John Lennon’s own copy of The Beatles’ most infamous album cover could sell for six figures at Heritage Auctions next month.
Lennon’s signed copy of the notorious Butcher Cover is one of the star lots of the Entertainment Signature Auction, which takes place in Dallas on November 11.
The Beatles’ ninth studio album Yesterday and Today was released in the U.S in 1966, and featured an image of the band draped in pieces of raw meat and dismembered doll parts.
The disturbing image had originally been created during a shoot with photographer Robert Whitaker, as part of his conceptual art piece ‘A Somnambulant Adventure’.
The band thought it would be funny to send it out as a joke publicity shot, but it somehow made its way onto the cover of their album instead.
Almost all of the 750,000 copies had to be returned when people complained about the gory image, and new covers were then pasted over the sleeves.
A few escaped this process, and today original, unaltered Butcher Cover copies of the album have been known to fetch over $100,000 at auction.
But none of them had the honour of belonging to John Lennon himself.
This copy of the sleeve is a single-sided prototype sent to Lennon, and later displayed on the wall of his New York apartment in the Dakota Building.
In December 1971 he gave the sleeve as a gift to Dave Morrell, a teenage Beatles fan who shared a remarkable meeting with Lennon at the Record Plant recording studio.
Morrell was a collector of bootleg albums, and had obtained a rare recording of live Beatles tracks known as Yellow Matter Custard.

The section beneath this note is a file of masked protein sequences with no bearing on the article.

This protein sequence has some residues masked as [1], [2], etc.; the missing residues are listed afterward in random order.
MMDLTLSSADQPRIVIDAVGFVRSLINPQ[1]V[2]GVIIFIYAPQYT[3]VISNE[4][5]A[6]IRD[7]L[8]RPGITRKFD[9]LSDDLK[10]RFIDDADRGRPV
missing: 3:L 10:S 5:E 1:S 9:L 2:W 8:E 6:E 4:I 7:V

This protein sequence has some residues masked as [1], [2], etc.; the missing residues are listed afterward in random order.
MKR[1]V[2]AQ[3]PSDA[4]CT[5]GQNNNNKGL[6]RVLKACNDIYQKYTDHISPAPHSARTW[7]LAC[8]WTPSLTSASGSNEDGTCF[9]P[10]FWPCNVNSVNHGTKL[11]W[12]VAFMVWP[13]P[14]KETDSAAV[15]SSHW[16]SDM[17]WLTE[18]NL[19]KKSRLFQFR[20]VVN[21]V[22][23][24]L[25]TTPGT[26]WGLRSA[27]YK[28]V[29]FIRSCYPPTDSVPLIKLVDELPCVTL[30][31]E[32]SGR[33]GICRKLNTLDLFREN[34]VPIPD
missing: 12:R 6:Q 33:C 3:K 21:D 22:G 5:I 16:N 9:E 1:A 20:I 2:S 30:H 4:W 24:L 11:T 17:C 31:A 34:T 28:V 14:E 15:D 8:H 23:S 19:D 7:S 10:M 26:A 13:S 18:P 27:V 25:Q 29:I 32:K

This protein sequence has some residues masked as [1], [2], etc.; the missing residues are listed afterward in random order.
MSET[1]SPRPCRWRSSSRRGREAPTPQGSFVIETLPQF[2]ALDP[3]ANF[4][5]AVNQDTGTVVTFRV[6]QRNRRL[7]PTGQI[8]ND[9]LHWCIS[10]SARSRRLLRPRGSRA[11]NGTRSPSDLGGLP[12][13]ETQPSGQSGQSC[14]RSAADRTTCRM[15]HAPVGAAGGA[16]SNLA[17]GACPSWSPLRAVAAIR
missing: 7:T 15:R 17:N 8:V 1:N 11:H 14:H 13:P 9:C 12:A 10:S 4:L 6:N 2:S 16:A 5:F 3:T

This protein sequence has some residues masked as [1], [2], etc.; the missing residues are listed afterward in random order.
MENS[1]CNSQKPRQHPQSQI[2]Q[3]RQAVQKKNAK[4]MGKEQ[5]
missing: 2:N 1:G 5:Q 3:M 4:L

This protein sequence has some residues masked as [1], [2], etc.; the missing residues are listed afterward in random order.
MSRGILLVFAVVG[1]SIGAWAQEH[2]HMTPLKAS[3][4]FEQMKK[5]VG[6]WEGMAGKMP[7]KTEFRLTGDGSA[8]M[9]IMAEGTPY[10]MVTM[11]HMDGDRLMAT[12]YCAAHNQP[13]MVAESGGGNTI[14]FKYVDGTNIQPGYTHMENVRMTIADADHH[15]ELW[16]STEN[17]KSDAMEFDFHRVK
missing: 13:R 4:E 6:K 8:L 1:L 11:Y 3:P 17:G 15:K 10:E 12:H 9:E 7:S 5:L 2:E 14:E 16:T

He was also a fan of the radio host Howard Smith, who regularly featured Lennon and Yoko Ono as his guests after they moved to New York.
Having once spoken to Lennon during a radio show phone-in, Morrell contacted Smith and asked him to mention the bootleg recording to the former Beatle next time he was on the show.
To his amazement, Smith soon called him back and said that Lennon wanted to meet him and get a copy of the bootleg.
The pair drove down to the record Plant studio, where Lennon was working on an album by musician David Peel, and in-between takes Morrell gave him a reel-to-reel recording of the bootleg.
In return, Lennon gifted him the copy of the Butcher sleeve, and signed it "To Dave from/ John Lennon/ Dec 7th 71". On the blank reverse of the sleeve was an original sketch by Lennon, depicting a man with a shovel and his dog, both posed in front of a setting sun.
Morrell later forged a successful career for himself in the music business, and acquired two further signatures on the sleeve – those of Paul McCartney and Ringo Starr.
With an amazing backstory and superb provenance, the sleeve has also been authenticated by the noted Beatle autograph expert Frank Caiazzo.
According to Heritage Auctions, "labeling this unique, rare, and desirable Beatles item as ‘World Class’ is not hyperbole. If anything, it does not do it justice."
"We don’t feel the need to emphasize further the importance of this piece to the Beatle collector, or the Art collector, or the Pop Culture collector, or the Record collector. Don’t let this one pass you by!"